This Article is no longer maintained, and has been replaced by the: Robots.txt Tutorial
The Robots Exclusion Protocol, aka robots.txt, can be used by Webmasters to disallow robots, such as search engines, from crawling their site.
Most search engines will request a file called robots.txt when they visit a site, which should be placed in the root of the site, and delivered as text/plain.
The server will then check if the file exists, and respond with the appropriate success code if the file was found.
If the server responds with a success message, in other words, if the file was found. The robot must parse the robots.txt file, and follow potential instructions listed in it.
Behavior on Response codes
The specification recommend the following behavior when robots encounter Access Restrictions, Temporary Failures, and Redirects, when requesting the file.
When a 401 or 403 response code is sent, the Robot should assume the entire site restricted.
If a temporary failure was encountered, robots should delay visits until the file can be retrieved.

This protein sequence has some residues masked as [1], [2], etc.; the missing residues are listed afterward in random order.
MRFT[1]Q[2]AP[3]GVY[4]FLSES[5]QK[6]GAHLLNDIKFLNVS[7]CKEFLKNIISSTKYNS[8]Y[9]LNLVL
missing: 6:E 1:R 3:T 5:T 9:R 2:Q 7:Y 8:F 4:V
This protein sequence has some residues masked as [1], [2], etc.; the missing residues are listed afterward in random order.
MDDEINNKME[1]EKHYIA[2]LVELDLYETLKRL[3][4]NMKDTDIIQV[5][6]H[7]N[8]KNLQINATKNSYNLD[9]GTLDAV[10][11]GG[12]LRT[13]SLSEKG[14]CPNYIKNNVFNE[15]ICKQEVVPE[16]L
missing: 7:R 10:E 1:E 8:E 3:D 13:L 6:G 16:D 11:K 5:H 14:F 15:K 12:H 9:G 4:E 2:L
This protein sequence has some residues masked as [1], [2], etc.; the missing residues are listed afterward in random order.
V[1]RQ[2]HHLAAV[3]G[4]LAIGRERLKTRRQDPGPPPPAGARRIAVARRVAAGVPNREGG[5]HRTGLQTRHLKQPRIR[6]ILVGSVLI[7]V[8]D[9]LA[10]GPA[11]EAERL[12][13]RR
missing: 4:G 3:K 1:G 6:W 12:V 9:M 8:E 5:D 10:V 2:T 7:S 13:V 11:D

If a redirect was encountered (3xx responses), Robots should follow the redirects, until a resource can be found.
If a Robot found out about a URL, it will generally first look for the robots.txt file, before it tries to visit the URL.
Disallow Access to the Entire Site
The below will restrict access to your site for all robots.
User-agent: * Disallow: /
Disallow Specific Robots or Search Engines
To disallow a certain robot or search engine, you would need to know its name. Below shows how to restrict a single robot.
User-agent: Google Disallow: /
Below shows how to restrict multiple robots.
User-agent: Google User-agent: Yahoo Disallow: /
Disallowing a Directory
Below would prevent google from indexing your images, as well as other files located in the images Directory
User-agent: Google Disallow: /images/